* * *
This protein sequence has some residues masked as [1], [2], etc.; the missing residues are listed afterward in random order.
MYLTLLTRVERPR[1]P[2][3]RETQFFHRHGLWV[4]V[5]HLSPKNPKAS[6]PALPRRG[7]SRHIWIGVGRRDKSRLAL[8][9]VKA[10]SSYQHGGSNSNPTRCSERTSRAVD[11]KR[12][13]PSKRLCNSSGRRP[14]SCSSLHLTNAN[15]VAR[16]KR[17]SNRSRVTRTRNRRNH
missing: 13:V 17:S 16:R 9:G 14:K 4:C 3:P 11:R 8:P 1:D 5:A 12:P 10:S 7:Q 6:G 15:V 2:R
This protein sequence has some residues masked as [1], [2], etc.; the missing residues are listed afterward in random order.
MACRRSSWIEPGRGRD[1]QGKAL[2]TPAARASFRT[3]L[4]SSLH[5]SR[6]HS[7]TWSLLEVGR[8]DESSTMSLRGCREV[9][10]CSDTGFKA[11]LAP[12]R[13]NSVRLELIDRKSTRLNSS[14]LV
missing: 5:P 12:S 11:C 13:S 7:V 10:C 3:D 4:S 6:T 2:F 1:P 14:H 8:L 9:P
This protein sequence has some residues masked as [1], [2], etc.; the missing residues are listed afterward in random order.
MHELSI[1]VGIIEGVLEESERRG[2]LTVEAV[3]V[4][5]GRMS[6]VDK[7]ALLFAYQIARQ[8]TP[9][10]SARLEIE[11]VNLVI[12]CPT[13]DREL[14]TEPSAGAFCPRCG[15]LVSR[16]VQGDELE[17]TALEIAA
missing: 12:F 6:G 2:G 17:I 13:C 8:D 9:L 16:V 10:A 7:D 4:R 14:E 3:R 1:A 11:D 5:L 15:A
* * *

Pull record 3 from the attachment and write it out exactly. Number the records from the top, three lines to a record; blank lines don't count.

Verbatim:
This protein sequence has some residues masked as [1], [2], etc.; the missing residues are listed afterward in random order.
MHELSI[1]VGIIEGVLEESERRG[2]LTVEAV[3]V[4][5]GRMS[6]VDK[7]ALLFAYQIARQ[8]TP[9][10]SARLEIE[11]VNLVI[12]CPT[13]DREL[14]TEPSAGAFCPRCG[15]LVSR[16]VQGDELE[17]TALEIAA
missing: 12:F 6:G 2:G 17:I 13:C 8:D 9:L 16:V 10:A 7:D 4:R 14:E 3:R 1:A 11:D 5:L 15:A